Here’s Another Reason Why Parents of Babies With Trisomy 13 or 18 Should Refuse Abortion

National   |   Micaiah Bilger   |   Jul 29, 2016   |   9:48AM   |   Washington, DC

A new study is bringing encouraging news to families whose unborn babies have been diagnosed with rare genetic disorders.

The Associated Press reports a new Canadian study about children with trisomy 13 and trisomy 18 found that the chromosomal disorders may not be as fatal as doctors often say they are. The news of a genetic disorder in an unborn child often is accompanied by suggestions of abortion.

According to the Trisomy 18 Foundation, the condition is extremely rare and occurs in only 1 out of every 2,500 pregnancies in the United States and about 1 in 6,000 live births. The National Institute of Health reports most children die before birth or within the first few months, and only 5 percent to 10 percent live past their 1st birthday.

But the new Canadian study, published this month in the Journal of the American Medical Association, found a higher survival rate (about 20 percent) among children with trisomy conditions, according to the AP. The study reviewed two decades of data from Ontario, Canada, and followed the lives of 428 babies who were born with trisomy 13 or trisomy 18. The study reported 65 of the children lived for at least a year and 29 lived at least 10 years.



“There’s little previous research on these children surviving that long, and the new results suggest the birth defects are not always as lethal as doctors have advised parents,” the AP reports.

Bella Santorum, the daughter of former Pennsylvania U.S. Senator Rick Santorum, is one example. Bella (pictured) has trisomy 18. Her parents chose life for her and refused to give up on her, despite doctors’ predictions that she would die soon after she was born.

Because of the love and continued care that she receives, Bella celebrated her 8th birthday in May.

Thanks to the new study and more efforts online and in the media to recognize the value of people with disabilities, more children like Bella may be saved from abortion.

The report explains more about the future for children with these disorders:

Online images of smiling kids with the conditions has led some parents to doubt the dire warnings and seek aggressive and costly surgeries to correct organ abnormalities. Ethicists say the power of social media is changing the landscape for how the medical community views these children, although some still say it is acceptable to let newborns with the conditions die.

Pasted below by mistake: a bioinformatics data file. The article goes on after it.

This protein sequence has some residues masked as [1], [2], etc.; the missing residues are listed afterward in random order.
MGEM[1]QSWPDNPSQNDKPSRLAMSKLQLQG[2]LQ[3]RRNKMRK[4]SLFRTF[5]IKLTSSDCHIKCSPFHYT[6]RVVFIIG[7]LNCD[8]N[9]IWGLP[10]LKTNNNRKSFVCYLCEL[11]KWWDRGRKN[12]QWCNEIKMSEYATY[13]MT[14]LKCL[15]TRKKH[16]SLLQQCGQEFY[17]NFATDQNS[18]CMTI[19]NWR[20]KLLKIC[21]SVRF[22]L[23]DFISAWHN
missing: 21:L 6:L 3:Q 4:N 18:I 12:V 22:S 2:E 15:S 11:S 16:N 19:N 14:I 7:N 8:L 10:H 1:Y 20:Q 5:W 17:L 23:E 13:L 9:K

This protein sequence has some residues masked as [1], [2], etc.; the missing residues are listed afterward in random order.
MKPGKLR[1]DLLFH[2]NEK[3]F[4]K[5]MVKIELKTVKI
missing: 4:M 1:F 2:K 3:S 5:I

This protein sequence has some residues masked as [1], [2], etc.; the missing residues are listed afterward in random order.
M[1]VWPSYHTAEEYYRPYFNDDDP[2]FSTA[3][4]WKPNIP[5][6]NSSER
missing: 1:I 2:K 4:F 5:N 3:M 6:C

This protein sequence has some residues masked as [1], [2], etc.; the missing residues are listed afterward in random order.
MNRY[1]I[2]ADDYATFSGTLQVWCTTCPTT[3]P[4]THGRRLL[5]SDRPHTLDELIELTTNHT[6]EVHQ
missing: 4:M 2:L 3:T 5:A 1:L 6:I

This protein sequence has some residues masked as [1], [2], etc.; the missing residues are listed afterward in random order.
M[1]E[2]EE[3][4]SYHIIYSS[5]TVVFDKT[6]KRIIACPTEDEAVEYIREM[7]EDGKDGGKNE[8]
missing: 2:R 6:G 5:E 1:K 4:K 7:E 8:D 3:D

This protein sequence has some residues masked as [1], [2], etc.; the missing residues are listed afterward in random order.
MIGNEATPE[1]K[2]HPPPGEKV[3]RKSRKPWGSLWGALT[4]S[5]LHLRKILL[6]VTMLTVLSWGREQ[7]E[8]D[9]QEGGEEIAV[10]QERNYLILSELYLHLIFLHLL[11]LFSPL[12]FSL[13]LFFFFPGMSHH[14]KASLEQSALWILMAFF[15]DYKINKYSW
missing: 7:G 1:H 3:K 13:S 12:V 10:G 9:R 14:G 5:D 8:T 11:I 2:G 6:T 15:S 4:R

… In the study, about 70 percent of the 76 infants who had surgery lived for one year after the procedures. But whether surgery prolongs survival is unclear, said Dr. Katherine Nelson, the Canadian study’s lead author and a palliative care specialist at Toronto’s Hospital for Sick Children. Most infants in her study who had surgery were at least 3 months old when they had the operations, suggesting they were healthier to begin with.

The study was published Tuesday in the Journal of the American Medical Association.

A separate study from nine states found 5-year survival rates of 10 percent to 12 percent for trisomy 13 and 18 children. The highest rates were in those who had aggressive treatment, according to the research, published in April in the American Journal of Medical Genetics.

Despite the survival of some, an editorial accompanying the Canadian study says it is “ethically justifiable” to withhold aggressive medical treatment and let some infants die while offering aggressive treatment to others. Parents’ values should drive the decisions, said Dr. John Lantos, a medical ethicist at Children’s Mercy Hospital in Kansas City who wrote the editorial.

Lantos notes that 30 years ago, new doctors were taught that the two conditions were fatal, but “in the social media age, however, everything changed,” he wrote.

The Santorums admit that life is not always easy because their daughter Bella needs constant care. But they also could not imagine life without her.

“Now, Bella is a ray of sunshine at the center of our family’s universe, every day inspiring our family with her joyful spirit,” Rick Santorum said, previously.

Her story and the dozens of others like her’s also are shining a ray of hope into today’s society. Through increased awareness, these stories are helping people to recognize that every child deserves a chance at life.